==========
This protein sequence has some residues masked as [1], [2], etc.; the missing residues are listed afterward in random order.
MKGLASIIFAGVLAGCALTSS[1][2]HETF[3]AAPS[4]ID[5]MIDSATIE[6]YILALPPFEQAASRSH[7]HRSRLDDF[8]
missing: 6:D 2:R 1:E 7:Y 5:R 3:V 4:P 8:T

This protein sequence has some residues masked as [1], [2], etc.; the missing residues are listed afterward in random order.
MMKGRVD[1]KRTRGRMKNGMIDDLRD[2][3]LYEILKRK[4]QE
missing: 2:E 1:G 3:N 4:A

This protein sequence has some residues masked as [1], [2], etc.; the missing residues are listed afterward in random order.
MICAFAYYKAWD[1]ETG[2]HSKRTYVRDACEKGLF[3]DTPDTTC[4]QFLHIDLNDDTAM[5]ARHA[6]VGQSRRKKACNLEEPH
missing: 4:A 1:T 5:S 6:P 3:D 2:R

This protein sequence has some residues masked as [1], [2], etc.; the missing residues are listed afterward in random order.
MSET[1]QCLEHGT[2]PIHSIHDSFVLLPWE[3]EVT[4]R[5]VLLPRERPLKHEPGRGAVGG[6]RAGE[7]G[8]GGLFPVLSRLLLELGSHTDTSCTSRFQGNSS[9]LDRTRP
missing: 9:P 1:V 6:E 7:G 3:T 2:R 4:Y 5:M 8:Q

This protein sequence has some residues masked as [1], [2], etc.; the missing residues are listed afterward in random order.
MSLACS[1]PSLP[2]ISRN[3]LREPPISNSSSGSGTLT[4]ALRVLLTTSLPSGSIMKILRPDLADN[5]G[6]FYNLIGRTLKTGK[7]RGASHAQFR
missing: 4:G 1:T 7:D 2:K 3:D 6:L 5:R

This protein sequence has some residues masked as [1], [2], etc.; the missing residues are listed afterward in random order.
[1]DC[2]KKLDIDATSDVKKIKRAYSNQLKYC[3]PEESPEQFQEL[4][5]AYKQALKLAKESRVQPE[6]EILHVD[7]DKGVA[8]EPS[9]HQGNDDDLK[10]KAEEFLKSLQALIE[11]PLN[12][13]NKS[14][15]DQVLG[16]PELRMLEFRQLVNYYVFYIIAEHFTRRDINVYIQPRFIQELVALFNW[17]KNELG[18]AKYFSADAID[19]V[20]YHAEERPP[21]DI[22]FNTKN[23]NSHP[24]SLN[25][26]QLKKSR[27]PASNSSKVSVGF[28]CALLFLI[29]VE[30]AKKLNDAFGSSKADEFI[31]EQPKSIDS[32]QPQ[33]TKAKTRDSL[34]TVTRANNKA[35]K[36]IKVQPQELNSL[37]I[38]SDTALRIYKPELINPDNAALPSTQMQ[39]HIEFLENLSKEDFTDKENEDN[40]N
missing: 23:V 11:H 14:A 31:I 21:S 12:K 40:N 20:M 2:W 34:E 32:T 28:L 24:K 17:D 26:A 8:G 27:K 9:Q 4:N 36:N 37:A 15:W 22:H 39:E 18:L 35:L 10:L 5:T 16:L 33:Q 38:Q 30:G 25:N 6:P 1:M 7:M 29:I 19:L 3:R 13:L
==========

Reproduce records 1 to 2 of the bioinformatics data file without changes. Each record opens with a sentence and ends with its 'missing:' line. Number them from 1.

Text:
This protein sequence has some residues masked as [1], [2], etc.; the missing residues are listed afterward in random order.
MKGLASIIFAGVLAGCALTSS[1][2]HETF[3]AAPS[4]ID[5]MIDSATIE[6]YILALPPFEQAASRSH[7]HRSRLDDF[8]
missing: 6:D 2:R 1:E 7:Y 5:R 3:V 4:P 8:T

This protein sequence has some residues masked as [1], [2], etc.; the missing residues are listed afterward in random order.
MMKGRVD[1]KRTRGRMKNGMIDDLRD[2][3]LYEILKRK[4]QE
missing: 2:E 1:G 3:N 4:A